Remembering an American Scholar-Diplomat Who Saw the True Imbalance in the Arab-Israeli Conflict

March 31 2021

On Saturday, the diplomat, scholar, and teacher Charles Hill died at the age of eighty-four. During his long career in public service, he served as an aide to Henry Kissinger and George P. Shultz; he was also deputy director of the State Department’s Israel desk before serving as political counselor to the American embassy in Tel Aviv, then director of Israel and Arabi-Israeli affairs, and after that deputy assistant secretary for the Middle East. A reminiscence by the Mosaic contributor Eric Edelman can be found here; some recent articles by Hill here; and Hill’s reflections on war and human nature here. In this 2019 essay on the idea of “balance” in the Arab-Israeli conflict, Hill saw far beyond the usual complaints that the U.S. needs to take a more “balanced” approach to the Israeli-Arab conflict:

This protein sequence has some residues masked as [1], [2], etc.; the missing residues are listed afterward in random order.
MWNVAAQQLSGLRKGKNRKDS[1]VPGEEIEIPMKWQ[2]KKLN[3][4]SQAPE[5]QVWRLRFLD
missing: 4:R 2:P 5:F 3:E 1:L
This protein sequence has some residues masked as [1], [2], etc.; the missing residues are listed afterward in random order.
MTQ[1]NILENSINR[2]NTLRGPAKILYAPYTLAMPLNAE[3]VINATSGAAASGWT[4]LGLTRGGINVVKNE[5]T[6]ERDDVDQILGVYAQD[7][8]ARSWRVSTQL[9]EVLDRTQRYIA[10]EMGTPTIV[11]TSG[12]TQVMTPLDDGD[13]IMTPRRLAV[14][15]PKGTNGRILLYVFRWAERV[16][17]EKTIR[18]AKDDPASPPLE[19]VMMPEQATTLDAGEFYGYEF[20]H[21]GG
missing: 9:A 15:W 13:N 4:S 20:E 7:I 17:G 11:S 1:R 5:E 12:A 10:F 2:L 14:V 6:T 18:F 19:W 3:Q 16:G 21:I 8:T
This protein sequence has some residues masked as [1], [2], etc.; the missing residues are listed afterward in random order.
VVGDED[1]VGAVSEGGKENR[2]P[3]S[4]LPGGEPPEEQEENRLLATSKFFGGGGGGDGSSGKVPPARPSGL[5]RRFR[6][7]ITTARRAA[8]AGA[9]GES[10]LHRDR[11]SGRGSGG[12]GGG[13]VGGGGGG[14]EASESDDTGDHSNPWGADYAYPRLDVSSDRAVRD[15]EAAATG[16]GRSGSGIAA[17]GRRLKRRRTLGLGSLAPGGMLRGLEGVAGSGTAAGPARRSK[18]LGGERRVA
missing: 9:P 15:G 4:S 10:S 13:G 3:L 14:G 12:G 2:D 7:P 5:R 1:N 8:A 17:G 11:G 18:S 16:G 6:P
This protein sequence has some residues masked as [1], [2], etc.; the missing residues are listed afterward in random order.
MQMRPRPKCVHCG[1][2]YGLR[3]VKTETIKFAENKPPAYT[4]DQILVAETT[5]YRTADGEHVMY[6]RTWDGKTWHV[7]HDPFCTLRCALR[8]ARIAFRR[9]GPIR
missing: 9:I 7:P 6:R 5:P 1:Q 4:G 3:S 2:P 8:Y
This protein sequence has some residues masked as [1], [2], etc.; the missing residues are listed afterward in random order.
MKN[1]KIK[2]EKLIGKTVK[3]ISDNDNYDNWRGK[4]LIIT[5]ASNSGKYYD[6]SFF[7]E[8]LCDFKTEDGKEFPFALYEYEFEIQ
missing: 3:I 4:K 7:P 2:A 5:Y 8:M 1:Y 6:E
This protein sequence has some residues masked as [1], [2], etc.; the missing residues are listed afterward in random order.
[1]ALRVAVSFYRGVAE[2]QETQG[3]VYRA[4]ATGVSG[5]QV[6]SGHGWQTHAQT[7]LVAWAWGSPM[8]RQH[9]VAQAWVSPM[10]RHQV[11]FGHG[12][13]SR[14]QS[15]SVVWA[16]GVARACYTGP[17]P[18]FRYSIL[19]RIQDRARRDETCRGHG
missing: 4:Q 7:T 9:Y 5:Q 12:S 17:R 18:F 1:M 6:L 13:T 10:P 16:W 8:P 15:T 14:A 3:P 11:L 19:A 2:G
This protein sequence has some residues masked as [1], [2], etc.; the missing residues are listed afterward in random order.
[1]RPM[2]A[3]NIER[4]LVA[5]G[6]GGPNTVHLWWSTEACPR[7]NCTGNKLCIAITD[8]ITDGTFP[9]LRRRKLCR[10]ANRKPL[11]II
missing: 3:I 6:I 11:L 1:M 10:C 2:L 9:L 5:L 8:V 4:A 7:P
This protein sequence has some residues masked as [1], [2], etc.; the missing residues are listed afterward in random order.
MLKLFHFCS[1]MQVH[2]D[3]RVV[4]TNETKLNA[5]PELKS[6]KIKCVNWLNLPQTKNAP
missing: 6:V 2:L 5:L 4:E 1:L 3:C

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Read more at Caravan

More about: Diplomacy, Israeli-Palestinian Conflict, U.S. Foreign policy

How Princeton Abandoned a Graduate Student Held Hostage by Iran

Jan. 25 2022

In 2016, Xiyue Wang, an American citizen and a PhD candidate at Princeton University, traveled to Tehran to improve his Persian, and to conduct archival research on the governance of border provinces in the 19th and early 20th centuries. A few months later he was arrested and sent to the Evin prison, where he was held for 40 months, most of which he spent in solitary confinement. He emerged thoroughly disabused of his former faith in the possibility of U.S conciliation with the Islam Republic. He had a similar change in attitude toward his university. Peter Theroux writes:

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Read more at Tablet

More about: Academia, Iran